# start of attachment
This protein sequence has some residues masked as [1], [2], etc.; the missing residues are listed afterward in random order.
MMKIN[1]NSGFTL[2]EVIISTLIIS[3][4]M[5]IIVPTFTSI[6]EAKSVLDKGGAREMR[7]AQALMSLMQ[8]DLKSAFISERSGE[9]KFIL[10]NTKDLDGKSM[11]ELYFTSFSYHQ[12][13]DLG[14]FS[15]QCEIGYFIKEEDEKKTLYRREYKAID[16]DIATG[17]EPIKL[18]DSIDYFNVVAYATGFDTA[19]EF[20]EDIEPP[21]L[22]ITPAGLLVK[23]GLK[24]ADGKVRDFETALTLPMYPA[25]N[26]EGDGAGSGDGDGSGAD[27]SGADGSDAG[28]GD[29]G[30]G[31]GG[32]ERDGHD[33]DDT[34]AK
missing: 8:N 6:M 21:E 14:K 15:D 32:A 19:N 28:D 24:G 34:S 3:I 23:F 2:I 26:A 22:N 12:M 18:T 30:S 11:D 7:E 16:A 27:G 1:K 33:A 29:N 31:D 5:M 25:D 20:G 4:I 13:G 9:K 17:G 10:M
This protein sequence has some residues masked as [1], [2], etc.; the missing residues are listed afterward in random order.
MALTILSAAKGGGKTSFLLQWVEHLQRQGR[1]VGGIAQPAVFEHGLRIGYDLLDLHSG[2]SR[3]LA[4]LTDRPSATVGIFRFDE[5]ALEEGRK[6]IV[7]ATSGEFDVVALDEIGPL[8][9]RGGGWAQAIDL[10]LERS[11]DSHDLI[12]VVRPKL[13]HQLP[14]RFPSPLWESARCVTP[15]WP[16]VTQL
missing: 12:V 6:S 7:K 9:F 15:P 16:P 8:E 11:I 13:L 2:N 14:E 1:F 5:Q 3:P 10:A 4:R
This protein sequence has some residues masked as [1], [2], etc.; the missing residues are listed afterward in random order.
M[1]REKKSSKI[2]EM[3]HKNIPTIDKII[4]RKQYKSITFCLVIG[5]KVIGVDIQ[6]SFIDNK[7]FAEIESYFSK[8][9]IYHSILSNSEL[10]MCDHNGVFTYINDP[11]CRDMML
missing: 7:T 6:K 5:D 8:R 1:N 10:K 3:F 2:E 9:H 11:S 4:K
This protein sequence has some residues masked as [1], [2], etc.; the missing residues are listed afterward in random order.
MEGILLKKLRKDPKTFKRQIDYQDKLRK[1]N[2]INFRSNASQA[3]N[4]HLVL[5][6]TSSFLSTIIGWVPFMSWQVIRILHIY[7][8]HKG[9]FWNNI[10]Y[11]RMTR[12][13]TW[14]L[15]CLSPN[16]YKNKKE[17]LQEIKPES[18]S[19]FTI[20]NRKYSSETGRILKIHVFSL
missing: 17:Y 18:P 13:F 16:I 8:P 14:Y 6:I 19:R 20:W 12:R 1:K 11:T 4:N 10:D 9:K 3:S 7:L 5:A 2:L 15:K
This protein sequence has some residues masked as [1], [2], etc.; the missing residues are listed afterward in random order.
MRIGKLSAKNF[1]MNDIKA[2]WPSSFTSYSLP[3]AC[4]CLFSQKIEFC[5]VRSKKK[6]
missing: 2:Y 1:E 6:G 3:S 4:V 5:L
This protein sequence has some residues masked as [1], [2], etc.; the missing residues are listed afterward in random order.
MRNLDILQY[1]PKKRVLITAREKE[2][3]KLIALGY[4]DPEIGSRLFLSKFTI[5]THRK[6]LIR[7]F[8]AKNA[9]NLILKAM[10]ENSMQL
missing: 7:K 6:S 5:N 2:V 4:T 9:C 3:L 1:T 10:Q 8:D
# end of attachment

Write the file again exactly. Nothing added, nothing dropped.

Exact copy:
This protein sequence has some residues masked as [1], [2], etc.; the missing residues are listed afterward in random order.
MMKIN[1]NSGFTL[2]EVIISTLIIS[3][4]M[5]IIVPTFTSI[6]EAKSVLDKGGAREMR[7]AQALMSLMQ[8]DLKSAFISERSGE[9]KFIL[10]NTKDLDGKSM[11]ELYFTSFSYHQ[12][13]DLG[14]FS[15]QCEIGYFIKEEDEKKTLYRREYKAID[16]DIATG[17]EPIKL[18]DSIDYFNVVAYATGFDTA[19]EF[20]EDIEPP[21]L[22]ITPAGLLVK[23]GLK[24]ADGKVRDFETALTLPMYPA[25]N[26]EGDGAGSGDGDGSGAD[27]SGADGSDAG[28]GD[29]G[30]G[31]GG[32]ERDGHD[33]DDT[34]AK
missing: 8:N 6:M 21:E 14:K 15:D 32:A 19:N 28:D 24:G 34:S 3:I 23:F 2:I 26:A 22:N 12:M 18:T 30:S 11:D 7:E 16:A 27:G 1:K 33:A 29:N 31:D 5:M 25:D 20:G 4:I 13:G 9:K 17:G 10:M
This protein sequence has some residues masked as [1], [2], etc.; the missing residues are listed afterward in random order.
MALTILSAAKGGGKTSFLLQWVEHLQRQGR[1]VGGIAQPAVFEHGLRIGYDLLDLHSG[2]SR[3]LA[4]LTDRPSATVGIFRFDE[5]ALEEGRK[6]IV[7]ATSGEFDVVALDEIGPL[8][9]RGGGWAQAIDL[10]LERS[11]DSHDLI[12]VVRPKL[13]HQLP[14]RFPSPLWESARCVTP[15]WP[16]VTQL
missing: 12:V 6:S 7:K 9:F 15:P 16:P 8:E 11:I 13:L 2:N 14:E 1:F 5:Q 3:P 10:A 4:R
This protein sequence has some residues masked as [1], [2], etc.; the missing residues are listed afterward in random order.
M[1]REKKSSKI[2]EM[3]HKNIPTIDKII[4]RKQYKSITFCLVIG[5]KVIGVDIQ[6]SFIDNK[7]FAEIESYFSK[8][9]IYHSILSNSEL[10]MCDHNGVFTYINDP[11]CRDMML
missing: 7:T 6:K 5:D 8:R 1:N 10:K 3:F 2:E 9:H 11:S 4:K
This protein sequence has some residues masked as [1], [2], etc.; the missing residues are listed afterward in random order.
MEGILLKKLRKDPKTFKRQIDYQDKLRK[1]N[2]INFRSNASQA[3]N[4]HLVL[5][6]TSSFLSTIIGWVPFMSWQVIRILHIY[7][8]HKG[9]FWNNI[10]Y[11]RMTR[12][13]TW[14]L[15]CLSPN[16]YKNKKE[17]LQEIKPES[18]S[19]FTI[20]NRKYSSETGRILKIHVFSL
missing: 17:Y 18:P 13:F 16:I 8:P 14:Y 6:I 19:R 20:W 12:R 1:K 11:T 4:N 10:D 9:K 3:S 7:L 5:A 2:L 15:K
This protein sequence has some residues masked as [1], [2], etc.; the missing residues are listed afterward in random order.
MRIGKLSAKNF[1]MNDIKA[2]WPSSFTSYSLP[3]AC[4]CLFSQKIEFC[5]VRSKKK[6]
missing: 2:Y 1:E 6:G 3:S 4:V 5:L
This protein sequence has some residues masked as [1], [2], etc.; the missing residues are listed afterward in random order.
MRNLDILQY[1]PKKRVLITAREKE[2][3]KLIALGY[4]DPEIGSRLFLSKFTI[5]THRK[6]LIR[7]F[8]AKNA[9]NLILKAM[10]ENSMQL
missing: 7:K 6:S 5:N 2:V 4:T 9:C 3:L 1:T 10:Q 8:D